The purpose of this study was to map and audit agricultural indigenous knowledge (AIK) among farmers in Uasin Gishu and Keiyo districts in Kenya. It examines the extent of applications of AIK by farmers in their agricultural activities. A face-to-face interview complemented by focus group discussions was conducted with the farmers. It was found that most farmers lack knowledge of improved farming methods due to inadequate extension services. The survey reveals that the adopted indigenous knowledge is learnt through lineage from generation to generation. Among the methods used in storage and preservation of seeds and food crops are drying and use of ash while animal products are preserved by using herbs, and smoking. It was further noted that AIK has not been fully integrated with modern farming methods. The study recommends measures for improving the capturing, preserving and disseminating AIK for farmers. This is expected to contribute to agricultural productivity, sustainable food security, generation of foreign exchange, creation of income earning opportunities for farmers, and development of local agricultural content.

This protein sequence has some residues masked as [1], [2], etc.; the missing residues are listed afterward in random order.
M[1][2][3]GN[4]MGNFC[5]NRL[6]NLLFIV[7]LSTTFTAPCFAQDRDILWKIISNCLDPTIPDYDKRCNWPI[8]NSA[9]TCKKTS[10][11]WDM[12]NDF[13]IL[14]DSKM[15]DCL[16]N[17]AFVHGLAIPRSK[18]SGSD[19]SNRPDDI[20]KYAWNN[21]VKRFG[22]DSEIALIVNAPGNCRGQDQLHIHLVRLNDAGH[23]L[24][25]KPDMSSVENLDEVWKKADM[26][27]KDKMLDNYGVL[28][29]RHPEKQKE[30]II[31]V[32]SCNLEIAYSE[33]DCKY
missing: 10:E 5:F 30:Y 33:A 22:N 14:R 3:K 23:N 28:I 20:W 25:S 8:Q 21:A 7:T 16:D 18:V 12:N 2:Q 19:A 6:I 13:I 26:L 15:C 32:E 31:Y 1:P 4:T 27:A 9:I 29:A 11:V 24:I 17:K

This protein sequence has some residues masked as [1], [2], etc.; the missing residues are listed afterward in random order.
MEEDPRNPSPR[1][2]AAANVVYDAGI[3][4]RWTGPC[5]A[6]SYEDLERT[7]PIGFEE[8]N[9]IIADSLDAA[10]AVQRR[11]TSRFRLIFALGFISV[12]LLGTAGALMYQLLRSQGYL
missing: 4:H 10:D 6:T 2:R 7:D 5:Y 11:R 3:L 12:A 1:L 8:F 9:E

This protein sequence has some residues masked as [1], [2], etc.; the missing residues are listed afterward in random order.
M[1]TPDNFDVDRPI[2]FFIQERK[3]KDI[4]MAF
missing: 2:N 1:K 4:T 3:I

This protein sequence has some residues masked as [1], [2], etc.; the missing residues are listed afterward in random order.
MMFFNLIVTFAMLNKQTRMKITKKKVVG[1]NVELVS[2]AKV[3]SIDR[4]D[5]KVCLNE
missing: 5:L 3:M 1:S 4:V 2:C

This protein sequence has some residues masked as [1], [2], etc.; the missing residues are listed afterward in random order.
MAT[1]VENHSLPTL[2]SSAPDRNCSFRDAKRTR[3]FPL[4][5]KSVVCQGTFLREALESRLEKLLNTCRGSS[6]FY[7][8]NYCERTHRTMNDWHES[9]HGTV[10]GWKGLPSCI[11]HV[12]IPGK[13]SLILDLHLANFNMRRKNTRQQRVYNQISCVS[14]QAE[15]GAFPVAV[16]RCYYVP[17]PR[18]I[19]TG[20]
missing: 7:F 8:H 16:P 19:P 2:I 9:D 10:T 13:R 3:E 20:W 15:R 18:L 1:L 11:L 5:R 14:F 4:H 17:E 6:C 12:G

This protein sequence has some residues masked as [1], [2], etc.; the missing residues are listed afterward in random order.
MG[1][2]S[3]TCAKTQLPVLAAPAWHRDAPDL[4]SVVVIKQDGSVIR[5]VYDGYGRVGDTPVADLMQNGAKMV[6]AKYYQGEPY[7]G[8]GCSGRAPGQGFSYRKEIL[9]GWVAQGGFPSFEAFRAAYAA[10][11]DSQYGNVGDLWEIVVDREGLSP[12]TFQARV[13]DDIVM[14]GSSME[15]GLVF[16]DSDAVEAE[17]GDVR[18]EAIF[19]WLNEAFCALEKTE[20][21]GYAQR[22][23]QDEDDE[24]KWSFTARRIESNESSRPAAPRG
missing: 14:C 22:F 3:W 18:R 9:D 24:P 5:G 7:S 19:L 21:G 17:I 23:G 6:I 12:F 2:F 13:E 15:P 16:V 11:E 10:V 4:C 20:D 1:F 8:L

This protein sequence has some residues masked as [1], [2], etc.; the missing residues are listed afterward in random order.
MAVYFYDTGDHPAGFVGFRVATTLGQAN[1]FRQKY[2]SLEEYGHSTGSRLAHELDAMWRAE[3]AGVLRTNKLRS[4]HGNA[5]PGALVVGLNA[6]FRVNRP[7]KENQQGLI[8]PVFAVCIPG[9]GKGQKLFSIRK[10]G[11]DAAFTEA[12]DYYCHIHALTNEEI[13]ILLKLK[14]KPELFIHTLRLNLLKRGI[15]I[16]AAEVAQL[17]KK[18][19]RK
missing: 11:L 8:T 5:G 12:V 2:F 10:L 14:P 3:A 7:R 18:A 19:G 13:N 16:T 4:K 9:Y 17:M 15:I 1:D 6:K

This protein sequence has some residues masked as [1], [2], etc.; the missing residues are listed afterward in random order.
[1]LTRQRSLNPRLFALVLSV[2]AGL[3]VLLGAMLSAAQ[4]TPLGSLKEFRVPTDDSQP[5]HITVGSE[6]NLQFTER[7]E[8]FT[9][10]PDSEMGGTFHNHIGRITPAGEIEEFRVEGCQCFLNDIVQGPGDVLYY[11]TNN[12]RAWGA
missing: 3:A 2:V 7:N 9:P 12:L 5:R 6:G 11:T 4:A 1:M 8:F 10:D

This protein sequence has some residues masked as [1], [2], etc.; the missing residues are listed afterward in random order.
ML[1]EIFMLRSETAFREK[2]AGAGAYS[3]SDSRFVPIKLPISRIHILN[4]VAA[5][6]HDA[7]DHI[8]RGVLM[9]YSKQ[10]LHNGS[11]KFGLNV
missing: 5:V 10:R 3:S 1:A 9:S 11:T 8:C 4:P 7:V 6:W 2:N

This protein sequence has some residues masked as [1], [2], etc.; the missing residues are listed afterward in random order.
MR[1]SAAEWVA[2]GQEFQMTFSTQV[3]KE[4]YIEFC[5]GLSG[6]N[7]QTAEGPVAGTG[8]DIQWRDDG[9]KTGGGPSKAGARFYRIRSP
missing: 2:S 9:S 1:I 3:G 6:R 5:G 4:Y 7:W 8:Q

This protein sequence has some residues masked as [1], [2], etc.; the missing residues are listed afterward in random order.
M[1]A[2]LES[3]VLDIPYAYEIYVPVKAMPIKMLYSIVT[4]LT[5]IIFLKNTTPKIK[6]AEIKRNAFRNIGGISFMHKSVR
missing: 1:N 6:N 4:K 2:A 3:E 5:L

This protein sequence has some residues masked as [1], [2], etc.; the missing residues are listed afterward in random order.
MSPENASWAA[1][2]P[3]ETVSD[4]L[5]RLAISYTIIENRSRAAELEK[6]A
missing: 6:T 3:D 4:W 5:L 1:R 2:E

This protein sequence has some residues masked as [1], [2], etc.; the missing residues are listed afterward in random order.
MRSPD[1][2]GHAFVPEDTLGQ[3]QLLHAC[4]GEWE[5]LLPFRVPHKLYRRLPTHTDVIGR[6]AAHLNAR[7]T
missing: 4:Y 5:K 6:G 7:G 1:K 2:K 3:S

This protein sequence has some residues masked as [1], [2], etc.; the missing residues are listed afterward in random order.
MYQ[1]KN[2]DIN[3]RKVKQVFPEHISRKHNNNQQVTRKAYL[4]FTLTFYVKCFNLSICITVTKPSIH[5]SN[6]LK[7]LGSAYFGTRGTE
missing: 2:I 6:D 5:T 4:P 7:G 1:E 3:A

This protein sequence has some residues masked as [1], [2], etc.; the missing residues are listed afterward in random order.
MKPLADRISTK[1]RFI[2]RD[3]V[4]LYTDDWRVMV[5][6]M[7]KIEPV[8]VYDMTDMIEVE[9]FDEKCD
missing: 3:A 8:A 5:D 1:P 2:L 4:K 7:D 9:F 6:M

Is indigenous knowledge accessed and used by agricultural researchers and extension workers in Zimbabwe?Source: Innovation : journal of appropriate librarianship and information work in Southern Africa 2012, pp 101 –125 (2012)More Less
Indigenous Knowledge (IK) is knowledge which has been developed and accumulated over time by a community and has been passed down over generations. It is represented in most spheres of human activity: in agriculture, traditional and alternative medicine, human and animal health, forestry and botany. This article discusses how Indigenous Agricultural Knowledge (IAK) is accessed and used by agricultural researchers and extension workers in Zimbabwe. We review the relevant literature, largely focused on IAK, to support a case study in Zimbabwe that responds to the following four research questions: What is the importance of IAK to agricultural research and extension in Zimbabwe? How frequent is IAK utilised? What are the sources of IAK and what are the types of IAK in use in the country? We conclude that IK is relevant in modern day agriculture and should be given sufficient attention in general and by researchers and extension workers. We conclude that the documentation and integration of IAK into research, and education and training is essential.
Source: Innovation : journal of appropriate librarianship and information work in Southern Africa 2012, pp 126 –140 (2012)More Less